MICKY Adams, the Sheffield United manager, recently lamented his team’s failure to seize control of games.
“I’m getting tired of watching us give our opponents a leg-up,” he said. “I’d love to see what might happen if we actually got our noses in front rather than being forced to try and come from behind.”
Far from simply being the ramblings of a coach irritated by life towards the bottom of the table, research suggests Adam’s suspicions are correct.
That United’s ability to score the opening goal could exert huge influence over their battle for Championship survival.
Professor Ignacio Palacios-Huerta, of the London School of Economics and Political Science, has recently completed a detailed analysis of penalty shoot-out competitions which reveals the outcome is skewed 60/40 in favour of the side going first.
Not only does this lend further weight to the argument that FIFA should investigate other ways of settling games which end in stalemate but, Prof Palacios-Huerta told The Star, could also shed light upon the forces which can prevent players from maximising their talents.
“What we find quite conclusively is that lagging in the score in the shoot-out hurts performance for psychological reasons,” he said. “Hence I would definitely expect that there will be similar pressures when a team is lagging in the score during open play.
“Of course there might be strategic reasons for this. That, for example, that when falling behind it might pay for a team to take greater risks.”
Speaking after the 3-0 defeat at Ipswich Town earlier this month, which heightened United‘s relegation woes, defender Neill Collins attributed their capitulation to over-enthusiasm and indiscipline.
United responded with draws against Millwall and Reading before a superb individual effort from Crystal Palace’s Darren Ambrose condemned them to defeat at Selhurst Park last weekend and left them five points adrift of safety in the Championship table.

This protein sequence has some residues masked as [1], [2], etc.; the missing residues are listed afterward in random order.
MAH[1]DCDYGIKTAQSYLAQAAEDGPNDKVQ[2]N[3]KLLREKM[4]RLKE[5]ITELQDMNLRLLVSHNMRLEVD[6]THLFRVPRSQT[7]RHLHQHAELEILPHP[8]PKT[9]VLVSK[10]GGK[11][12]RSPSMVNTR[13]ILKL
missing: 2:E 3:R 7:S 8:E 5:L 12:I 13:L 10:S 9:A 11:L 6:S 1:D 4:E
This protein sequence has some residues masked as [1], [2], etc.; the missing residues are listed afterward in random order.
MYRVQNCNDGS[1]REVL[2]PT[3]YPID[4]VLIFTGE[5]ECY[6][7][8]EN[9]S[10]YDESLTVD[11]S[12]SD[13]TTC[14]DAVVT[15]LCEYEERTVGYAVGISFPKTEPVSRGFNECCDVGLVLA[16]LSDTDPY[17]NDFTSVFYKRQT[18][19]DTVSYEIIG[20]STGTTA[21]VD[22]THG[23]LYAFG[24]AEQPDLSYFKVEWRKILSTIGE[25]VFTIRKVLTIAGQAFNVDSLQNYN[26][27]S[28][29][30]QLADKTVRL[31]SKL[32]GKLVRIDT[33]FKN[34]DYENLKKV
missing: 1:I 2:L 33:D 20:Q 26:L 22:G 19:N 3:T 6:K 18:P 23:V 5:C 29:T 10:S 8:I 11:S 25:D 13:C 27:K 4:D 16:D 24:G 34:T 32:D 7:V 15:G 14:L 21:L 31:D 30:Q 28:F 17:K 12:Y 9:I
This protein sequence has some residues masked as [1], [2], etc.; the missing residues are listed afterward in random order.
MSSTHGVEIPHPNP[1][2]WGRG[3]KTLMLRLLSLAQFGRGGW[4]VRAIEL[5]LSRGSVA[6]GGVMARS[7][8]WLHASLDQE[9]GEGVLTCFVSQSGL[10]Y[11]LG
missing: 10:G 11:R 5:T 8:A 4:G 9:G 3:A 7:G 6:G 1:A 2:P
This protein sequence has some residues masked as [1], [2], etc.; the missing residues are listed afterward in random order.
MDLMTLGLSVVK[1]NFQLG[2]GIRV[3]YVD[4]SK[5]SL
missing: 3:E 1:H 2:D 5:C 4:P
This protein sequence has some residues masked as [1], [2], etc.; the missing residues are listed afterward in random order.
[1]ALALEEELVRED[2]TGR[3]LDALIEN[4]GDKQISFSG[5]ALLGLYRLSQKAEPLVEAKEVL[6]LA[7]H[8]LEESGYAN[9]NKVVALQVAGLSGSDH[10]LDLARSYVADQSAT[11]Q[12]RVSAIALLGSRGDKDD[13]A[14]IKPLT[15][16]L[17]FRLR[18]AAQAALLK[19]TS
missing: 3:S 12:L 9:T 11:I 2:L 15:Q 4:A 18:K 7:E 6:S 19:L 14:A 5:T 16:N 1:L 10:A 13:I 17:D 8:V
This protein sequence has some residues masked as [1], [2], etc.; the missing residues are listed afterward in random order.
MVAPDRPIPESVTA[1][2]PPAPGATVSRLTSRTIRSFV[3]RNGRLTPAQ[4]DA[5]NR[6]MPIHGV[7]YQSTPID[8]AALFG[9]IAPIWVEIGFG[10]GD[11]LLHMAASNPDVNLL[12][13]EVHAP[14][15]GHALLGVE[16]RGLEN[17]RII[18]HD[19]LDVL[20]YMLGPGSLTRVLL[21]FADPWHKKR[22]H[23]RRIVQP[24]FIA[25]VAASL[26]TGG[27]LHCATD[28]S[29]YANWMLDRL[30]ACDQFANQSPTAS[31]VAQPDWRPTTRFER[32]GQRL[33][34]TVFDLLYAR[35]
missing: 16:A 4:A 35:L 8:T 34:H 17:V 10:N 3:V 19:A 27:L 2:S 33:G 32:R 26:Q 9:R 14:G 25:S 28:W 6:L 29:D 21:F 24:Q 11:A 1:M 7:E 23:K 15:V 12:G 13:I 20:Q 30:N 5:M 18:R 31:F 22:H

“We went chasing the game at a stage when we should have been concentrating on just staying in it,” Collins said. “It cost us dearly.”
So how can Adams, whose squad return to action against Scunthorpe tonight, prevent a repeat occurrence?
Prof Palacios-Huerta, an expert in management, said: “It is impossible to say exactly what can be done but one could conceivably try to expose players to lag and lead in the score - perhaps in practice, perhaps during friendly games or not terribly important games where specific players could be fielded depending on the score.
“None of these settings would be identical to a real match but I would predict that it would help with the performance of the players or employees.”
Prof Palacios-Huerta chose the penalty shoot-out as a vehicle for his analysis, “Psychological Pressure in Competitive Environments”, because “it is an extremely clean setting which allows us to identify the effects quite precisely”.
His work concludes that “detrimental effects on performance become more pronounced as the potential final rounds are approached.”
United could find themselves contending with similar forces as what has been a crisis-ridden season also enters the finishing straight.
“Performance would be much harder to measure in relegation battles than in a penalty-kick situations but I strongly suspect that it’s the same,” the professor said.
Meanwhile, tomorrow’s totesport.com league fixture with Port Vale has been postponed because of a waterlogged pitch at Sheffield FC. The game, which could have seen Mark Smith’s side record their fifth straight success, has been rescheduled for Wednesday March 9.
Sunday’s fund-raising game, designed to help supporter and myoclonic epilepsy sufferer Karl Derby, also had to be postponed.
Tony Currie and Alan Birchenall are appearing at a ‘Legends Re-United’ evening next month. The event, at Firth Park WMC, takes place on Thursday March 3.